Presentation on theme: "INFRA RED SPECTROSCOPY"— Presentation transcript:
1 INFRA RED SPECTROSCOPY A guide for A level studentsKNOCKHARDY PUBLISHING
2 KNOCKHARDY PUBLISHING INFRA RED SPECTROSCOPY INTRODUCTIONThis Powerpoint show is one of several produced to help students understand selected topics at AS and A2 level Chemistry. It is based on the requirements of the AQA and OCR specifications but is suitable for other examination boards.Individual students may use the material at home for revision purposes or it may be used for classroom teaching if an interactive white board is available.Accompanying notes on this, and the full range of AS and A2 topics, are available from the KNOCKHARDY SCIENCE WEBSITE at...Navigation is achieved by...either clicking on the grey arrows at the foot of each pageor using the left and right arrow keys on the keyboard
3 INFRA RED SPECTROSCOPY CONTENTSPrior knowledgeOrigins of infra red spectraVibrations of bonds in moleculesThe Infra Red spectrophotometerUses of IRInterpretation of IR spectraCharacteristic absorption frequenciesCheck list
4 INFRA RED SPECTROSCOPY Before you start it would be helpful to… know the names and structures of organic functional groups
5 INFRA RED SPECTROSCOPY Different covalent bonds have different strengths due to the masses of different atoms at either end of the bond.As a result, the bonds vibrate at different frequenciesThe frequency of vibration can be found by detecting when the molecules absorb electro-magnetic radiation.Various types of vibration are possible.
6 INFRA RED SPECTROSCOPY Different covalent bonds have different strengths due to the masses of different atoms at either end of the bond.As a result, the bonds vibrate at different frequenciesThe frequency of vibration can be found by detecting when the molecules absorb electro-magnetic radiation.Various types of vibration are possible.Examples include... STRETCHING and BENDINGSYMMETRIC BENDING ASYMMETRICSTRETCHING STRETCH
7 BENDING AND STRETCHING IN WATER MOLECULES SYMMETRIC STRETCHING
8 BENDING AND STRETCHING IN WATER MOLECULES ASYMMETRIC STRETCHING
10 The Infra-red Spectrophotometer • a beam of infra red radiation is passed through the sample• a similar beam is passed through the reference cell• the frequency of radiation is varied• bonds vibrating with a similar frequency absorb the radiation• the amount of radiation absorbed by the sample is compared with the reference• the results are collected, stored and plotted
11 The Infra-red Spectrophotometer vibration having absorbed energy A bond will absorb radiation of a frequency similar to its vibration(s)normal vibrationvibration having absorbed energy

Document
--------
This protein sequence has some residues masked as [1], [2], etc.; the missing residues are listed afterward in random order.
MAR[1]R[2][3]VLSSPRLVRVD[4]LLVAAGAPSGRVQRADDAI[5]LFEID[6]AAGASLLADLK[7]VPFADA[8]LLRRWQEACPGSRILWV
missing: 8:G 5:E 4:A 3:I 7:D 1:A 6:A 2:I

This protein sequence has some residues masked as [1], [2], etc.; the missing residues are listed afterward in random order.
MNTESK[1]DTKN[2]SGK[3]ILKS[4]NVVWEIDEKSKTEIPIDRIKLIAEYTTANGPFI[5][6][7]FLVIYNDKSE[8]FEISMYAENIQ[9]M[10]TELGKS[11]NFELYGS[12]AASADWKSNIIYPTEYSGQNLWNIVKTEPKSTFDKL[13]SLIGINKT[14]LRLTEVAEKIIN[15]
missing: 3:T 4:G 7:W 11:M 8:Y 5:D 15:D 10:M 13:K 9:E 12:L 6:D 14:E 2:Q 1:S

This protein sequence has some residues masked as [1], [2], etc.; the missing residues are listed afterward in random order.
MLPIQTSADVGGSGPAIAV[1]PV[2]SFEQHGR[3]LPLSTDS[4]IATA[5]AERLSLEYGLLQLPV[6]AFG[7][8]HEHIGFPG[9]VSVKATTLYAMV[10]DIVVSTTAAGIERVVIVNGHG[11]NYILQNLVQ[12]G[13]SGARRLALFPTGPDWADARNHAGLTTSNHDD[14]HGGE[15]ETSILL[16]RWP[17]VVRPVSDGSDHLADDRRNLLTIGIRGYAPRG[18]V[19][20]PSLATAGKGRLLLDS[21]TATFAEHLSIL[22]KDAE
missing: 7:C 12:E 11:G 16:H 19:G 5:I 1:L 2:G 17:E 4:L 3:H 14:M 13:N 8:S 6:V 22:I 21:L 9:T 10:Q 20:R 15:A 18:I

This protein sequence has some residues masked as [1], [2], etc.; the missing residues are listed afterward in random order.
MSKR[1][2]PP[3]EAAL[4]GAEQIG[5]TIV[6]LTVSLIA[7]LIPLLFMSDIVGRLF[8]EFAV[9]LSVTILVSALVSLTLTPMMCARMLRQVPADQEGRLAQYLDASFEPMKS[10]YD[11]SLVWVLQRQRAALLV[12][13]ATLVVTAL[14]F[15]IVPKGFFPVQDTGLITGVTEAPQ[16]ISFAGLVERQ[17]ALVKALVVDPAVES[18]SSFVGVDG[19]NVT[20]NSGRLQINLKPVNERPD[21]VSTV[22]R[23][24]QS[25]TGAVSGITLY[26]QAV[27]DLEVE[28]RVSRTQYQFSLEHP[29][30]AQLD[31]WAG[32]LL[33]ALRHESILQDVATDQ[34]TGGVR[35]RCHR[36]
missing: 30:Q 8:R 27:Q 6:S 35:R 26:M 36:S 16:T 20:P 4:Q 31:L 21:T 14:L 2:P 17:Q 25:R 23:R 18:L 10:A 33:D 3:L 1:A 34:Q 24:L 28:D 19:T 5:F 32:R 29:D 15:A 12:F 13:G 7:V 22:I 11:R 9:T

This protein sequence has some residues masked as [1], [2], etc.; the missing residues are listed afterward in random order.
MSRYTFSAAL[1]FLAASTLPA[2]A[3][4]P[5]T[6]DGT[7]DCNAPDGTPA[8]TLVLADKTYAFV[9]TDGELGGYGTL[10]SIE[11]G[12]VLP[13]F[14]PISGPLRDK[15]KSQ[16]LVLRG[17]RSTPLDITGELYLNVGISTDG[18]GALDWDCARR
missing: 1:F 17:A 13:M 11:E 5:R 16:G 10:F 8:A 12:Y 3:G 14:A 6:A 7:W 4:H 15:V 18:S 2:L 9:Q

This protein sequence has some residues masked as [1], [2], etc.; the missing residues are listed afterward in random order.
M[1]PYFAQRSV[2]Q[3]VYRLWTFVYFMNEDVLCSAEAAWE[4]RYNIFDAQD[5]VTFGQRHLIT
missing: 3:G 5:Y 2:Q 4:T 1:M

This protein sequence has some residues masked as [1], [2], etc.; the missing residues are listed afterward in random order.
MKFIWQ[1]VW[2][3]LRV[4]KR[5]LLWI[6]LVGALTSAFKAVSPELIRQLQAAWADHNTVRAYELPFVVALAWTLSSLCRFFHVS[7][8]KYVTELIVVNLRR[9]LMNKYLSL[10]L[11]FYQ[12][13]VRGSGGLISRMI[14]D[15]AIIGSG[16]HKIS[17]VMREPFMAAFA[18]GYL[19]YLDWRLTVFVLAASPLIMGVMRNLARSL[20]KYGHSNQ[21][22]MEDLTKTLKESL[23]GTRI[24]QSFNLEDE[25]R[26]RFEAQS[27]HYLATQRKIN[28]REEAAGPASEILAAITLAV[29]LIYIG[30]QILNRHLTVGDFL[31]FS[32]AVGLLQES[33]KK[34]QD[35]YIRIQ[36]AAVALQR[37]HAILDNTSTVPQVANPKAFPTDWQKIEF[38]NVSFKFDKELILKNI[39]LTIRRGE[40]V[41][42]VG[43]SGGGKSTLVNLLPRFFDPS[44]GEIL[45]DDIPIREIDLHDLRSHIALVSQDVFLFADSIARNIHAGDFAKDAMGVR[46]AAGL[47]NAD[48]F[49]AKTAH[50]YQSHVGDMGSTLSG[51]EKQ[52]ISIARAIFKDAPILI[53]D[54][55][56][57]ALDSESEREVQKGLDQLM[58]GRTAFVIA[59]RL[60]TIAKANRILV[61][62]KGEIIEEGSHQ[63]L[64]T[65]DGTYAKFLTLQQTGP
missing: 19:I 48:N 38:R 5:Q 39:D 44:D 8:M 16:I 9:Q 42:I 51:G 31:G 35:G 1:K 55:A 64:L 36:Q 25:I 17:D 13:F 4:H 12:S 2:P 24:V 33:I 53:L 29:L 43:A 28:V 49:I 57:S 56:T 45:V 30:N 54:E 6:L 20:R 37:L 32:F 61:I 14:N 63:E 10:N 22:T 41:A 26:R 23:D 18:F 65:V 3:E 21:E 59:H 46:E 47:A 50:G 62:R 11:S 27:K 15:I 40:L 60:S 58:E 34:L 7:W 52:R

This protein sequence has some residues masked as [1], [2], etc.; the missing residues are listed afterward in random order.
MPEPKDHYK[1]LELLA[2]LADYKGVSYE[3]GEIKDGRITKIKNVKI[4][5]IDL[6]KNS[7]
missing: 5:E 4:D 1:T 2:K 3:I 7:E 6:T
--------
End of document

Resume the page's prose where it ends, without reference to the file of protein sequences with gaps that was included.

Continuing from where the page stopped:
12 INFRA RED SPECTRA - USES IDENTIFICATION OF PARTICULAR BONDSIN A MOLECULEThe presence of bonds such as O-H and C=O within a molecule can be confirmed because they have characteristic peaks in identifiable parts of the spectrum.
13 INFRA RED SPECTRA - USES IDENTIFICATION OF PARTICULAR BONDSIN A MOLECULEThe presence of bonds such as O-H and C=O within a molecule can be confirmed because they have characteristic peaks in identifiable parts of the spectrum.IDENTIFICATION OF COMPOUNDS BY DIRECT COMPARISON OF SPECTRAThe only way to completely identify a compound using IR is to compare its spectrum with a known sample. The part of the spectrum known as the ‘Fingerprint Region’ is unique to each compound.
14 INFRA RED SPECTRA - INTERPRETATION Infra-red spectra are complex due to the many vibrations in each molecule.Total characterisation of a substance based only on its IR spectrum is almost impossible unless one has computerised data handling facilities for comparison of the obtained spectrum with one in memory.However, the technique is useful when used in conjunction with other methods such as nuclear magnetic resonance (nmr) spectroscopy and mass spectroscopy.Peak position depends on bond strengthmasses of the atoms joined by the bondstrong bonds and light atoms absorb at lower wavenumbersweak bonds and heavy atoms absorb at high wavenumbers
15 INFRA RED SPECTRA - INTERPRETATION Vertical axis Absorbance the stronger the absorbance the larger the peakHorizontal axis Frequency wavenumber (waves per centimetre) / cm-1Wavelength microns (m); 1 micron = 1000 nanometres
16 FINGERPRINT REGION• organic molecules have a lot of C-C and C-H bonds within their structure• spectra obtained will have peaks in the 1400 cm-1 to 800 cm-1 range• this is referred to as the “fingerprint” region• the pattern obtained is characteristic of a particular compound the frequencyof any absorption is also affected by adjoining atoms or groups.
17 IR SPECTRUM OF A CARBONYL COMPOUND • carbonyl compounds show a sharp, strong absorption between 1700 and 1760 cm-1• this is due to the presence of the C=O bond
18 IR SPECTRUM OF AN ALCOHOL • alcohols show a broad absorption between 3200 and 3600 cm-1• this is due to the presence of the O-H bond
19 IR SPECTRUM OF A CARBOXYLIC ACID • carboxylic acids show a broad absorption between 3200 and 3600 cm-1• this is due to the presence of the O-H bond• they also show a strong absorption around 1700 cm-1• this is due to the presence of the C=O bond
20 IR SPECTRUM OF AN ESTER• esters show a strong absorption between 1750 cm-1 and 1730 cm-1• this is due to the presence of the C=O bond
21 WHAT IS IT! ALCOHOL ALDEHYDE CARBOXYLIC ACID One can tell the difference between alcohols, aldehydes and carboxylic acids by comparison of their spectra.ALCOHOLO-H STRETCHALDEHYDEC=O STRETCHO-H STRETCHC=O STRETCHANDCARBOXYLIC ACID
24 What should you be able to do? REVISION CHECKWhat should you be able to do?Understand the origin of IR spectraIdentify peaks associated with O-H and C=O bondsContrast the spectra of alcohols, carbonyls and carboxylic acidsCAN YOU DO ALL OF THESE? YES NO
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26 Try some past paper questions WELL DONE!Try some past paper questions